“I wonder what you thought of Fed Chairman Greenspan’s statements that mortgage borrowers could save a lot of money if they opted for adjustable-rate mortgages (ARMs) rather than fixed-rate mortgages (FRMs).”
While Greenspan’s remarks were carefully hedged, he certainly seemed intent on conveying the view that more borrowers should select ARMs. He made two arguments, neither of which withstands close scrutiny.
FRM borrowers could have saved a ton of money over the last decade had they chosen ARMs instead. This is certainly true but has no implications at all for what borrowers should do now. Interest rates declined during much of the previous decade, but could rise during the next decade; we just don’t know.
My last mortgage, an FRM, was taken out in 1978. Because mortgage rates roughly doubled over the three years that followed, I saved a ton of money compared to those who took ARMs at the same time. I took the FRM because I was cautious, not because I was smart.
The rate difference between an FRM and an ARM can be properly viewed as an insurance premium that buys protection against future rate increases. Sometimes you need the insurance, sometimes you don’t, but you don’t know until the game is over – just as you don’t know if you are going to need fire insurance on your house. If you don’t have a fire, you don’t think of the premiums you paid as wasted. They bought you peace of mind, which is what the rate premium on an FRM buys you.
Borrowers in the United States have a much stronger (irrational?) preference for the certainty of fixed mortgage payments than borrowers in any other country. It is a fact that FRMs with long terms are a standard mortgage only in the United States. But does this reflect some irrational quirk among U.S. borrowers that ought to be discouraged? I think not.
There are two major reasons why most borrowers in the United States have preferred FRMs. One is that the rate premium that they have to pay for an FRM, as compared to an ARM, is much smaller than it would be anywhere else in the world because it is subsidized. Fannie Mae and Freddie Mac, which can borrow at very low rates because they are government-sponsored enterprises, purchase a large share of all new FRMs. In the United States, FRMs are a bargain. FRMs don’t exist elsewhere largely because the rate premium would be too large for borrowers to swallow.
The second reason borrowers in the United States have preferred FRMs is that ARMs in this country are incredibly complicated; few borrowers understand them, and mandatory disclosures under Truth in Lending don’t help.
Most ARMs abroad allow lenders to adjust the rate at their own discretion. This has obvious drawbacks, but it does have the virtue of simplicity. In contrast, ARMs in the United States use a mechanical indexing procedure for making rate adjustments, which eliminates lender discretion but makes the instrument extremely complicated.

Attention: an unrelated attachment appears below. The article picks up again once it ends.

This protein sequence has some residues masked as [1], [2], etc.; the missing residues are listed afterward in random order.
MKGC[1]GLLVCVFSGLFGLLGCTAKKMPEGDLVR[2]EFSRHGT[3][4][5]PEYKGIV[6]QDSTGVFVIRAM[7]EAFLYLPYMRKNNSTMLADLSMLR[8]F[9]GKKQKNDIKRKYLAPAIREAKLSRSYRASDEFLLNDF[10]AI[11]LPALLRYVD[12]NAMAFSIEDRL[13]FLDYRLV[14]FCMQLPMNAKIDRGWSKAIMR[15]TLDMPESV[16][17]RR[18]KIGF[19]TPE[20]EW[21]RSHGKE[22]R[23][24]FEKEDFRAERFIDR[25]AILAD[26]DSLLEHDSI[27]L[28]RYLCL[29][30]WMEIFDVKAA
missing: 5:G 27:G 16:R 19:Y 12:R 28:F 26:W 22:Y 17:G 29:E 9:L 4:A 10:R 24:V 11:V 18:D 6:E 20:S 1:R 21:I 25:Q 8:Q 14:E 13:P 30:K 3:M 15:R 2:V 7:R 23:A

Given their complexities, the acceptability of ARMs could be substantially enhanced by good disclosure rules. Such rules would be limited to critically important information and presented clearly.
The most critical information for most borrowers is: 1) What would happen to the interest rate and the monthly payment if the interest-rate index doesn’t change; and 2) What would happen if the loan rate rises to the maximum permitted by the loan contract? A simple and easy-to-understand table for displaying this information is shown on my Web site.
Instead, Truth in Lending requires lenders to provide ARM borrowers with a checklist of ARM features that is meaningless to most of them. Lenders can use their own formats in providing this information, which varies from lender to lender, and there are no requirements for clarity. Some that I have read are incomprehensible. In addition, borrowers may get a useless example of how their mortgage would have worked had it been written 15 years earlier.
If Greenspan really would like to see ARMs comprising a larger share of total mortgages in the United States, he is well-positioned to do something about it beyond just talk. The Federal Reserve administers Truth in Lending, and while its discretion to change it is limited by Congress, it carries a lot of weight with Congress. This would require a willingness to spend political capital on a consumer protection issue, something that the Fed historically has been reluctant to do.
The writer is Professor of Finance Emeritus at the Wharton School of the University of Pennsylvania. Comments and questions can be left at www.mtgprofessor.com.
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